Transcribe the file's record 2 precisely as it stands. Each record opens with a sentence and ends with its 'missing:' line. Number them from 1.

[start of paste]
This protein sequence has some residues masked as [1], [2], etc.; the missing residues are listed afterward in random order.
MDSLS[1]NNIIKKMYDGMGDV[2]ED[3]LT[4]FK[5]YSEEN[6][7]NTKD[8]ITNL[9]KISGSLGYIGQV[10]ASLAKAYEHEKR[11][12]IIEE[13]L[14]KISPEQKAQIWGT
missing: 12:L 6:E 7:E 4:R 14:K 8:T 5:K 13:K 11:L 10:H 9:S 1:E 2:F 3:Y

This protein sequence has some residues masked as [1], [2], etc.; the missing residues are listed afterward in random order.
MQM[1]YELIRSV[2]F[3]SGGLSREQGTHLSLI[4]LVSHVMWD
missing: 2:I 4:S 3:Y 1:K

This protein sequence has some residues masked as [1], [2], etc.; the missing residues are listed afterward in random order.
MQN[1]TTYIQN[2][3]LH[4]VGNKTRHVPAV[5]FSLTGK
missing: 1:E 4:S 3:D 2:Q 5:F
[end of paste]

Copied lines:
This protein sequence has some residues masked as [1], [2], etc.; the missing residues are listed afterward in random order.
MQM[1]YELIRSV[2]F[3]SGGLSREQGTHLSLI[4]LVSHVMWD
missing: 2:I 4:S 3:Y 1:K